Benefits of a data-first strategy

Once data is in order — secure and compliant — retailers can take advantage of this to engage with customers and build loyalty and revenue. An omnichannel retail platform brings essential retail apps together with your existing systems, content, and data into a single colleague hub and is informed by retail data analytics.

Companies that utilise retail data analytics to improve their business tend to outperform their competitors as they gain a single customer view of the entire shopping journey and can reach out with relevant, personalised and timely engagement. In fact, Accenture’s personalisation Pulse Check Survey reported that 91 per cent of consumers are more likely to shop with brands who recognise, remember, and provide relevant offers and recommendations.

Using retail data analytics as a part of a clienteling app can improve retail operations, and increase sales in the following ways:

  • Generating customer behaviour insights — Collecting data and analysing the results helps retailers to understand how your customers are shopping. By unifying their online and offline shopping channels they’ll enhance in-store customer service.
  • Promoting long-term loyalty and repeat purchases — Retailers can filter their data to a personal level so that store associates can provide a superior clienteling experience. With data recommendations, store associates can focus on upselling while ensuring every product suits the shopper.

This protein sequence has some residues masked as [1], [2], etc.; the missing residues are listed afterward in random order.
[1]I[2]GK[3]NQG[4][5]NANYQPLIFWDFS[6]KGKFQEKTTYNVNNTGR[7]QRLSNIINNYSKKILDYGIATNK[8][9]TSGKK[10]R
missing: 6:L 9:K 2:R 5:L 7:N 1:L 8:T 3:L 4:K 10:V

• Improving return on investment — Understanding the most popular products, customer demographics and recommendations means retailers can utilise their past campaign performances as well as current insights to create personal and effective promotional offers.
  • Managing in-store operations — Retailers can make predictions to help with inventory management and streamline back-room processes. Data analytics can pinpoint product popularity, stock levels, speed of service, and average purchase value so retailers can efficiently manage in-store activity.
  • Higher customer retention — An omnichannel retail strategy that focuses on personalising the shopping experience and bypasses the limitations of a single channel will encourage shoppers to return to store or buy from the brand online.
  • Improving operational efficiency — An omnichannel platform that unifies several operations will shed light on any systems which have become redundant therefore allowing brands to pinpoint any avoidable drains on the operational budget.

It’s about data quality, not quantity

There’s no point in having vast amounts of data if you aren’t utilising it properly. Data must be compliant, high quality and integrated with all existing, new and third party systems to maximise the potential from any retail tech investment, boost long-term customer loyalty and revenue.

An effective data strategy will serve as the bedrock for all this, so that customers and store associates can be empowered in equal measure with the right product and customer data. Digital leaders will ensure consistent communication across all customer channels, and the success of their planned projects.

Written by Dan Hartveld, CTO at Red Ant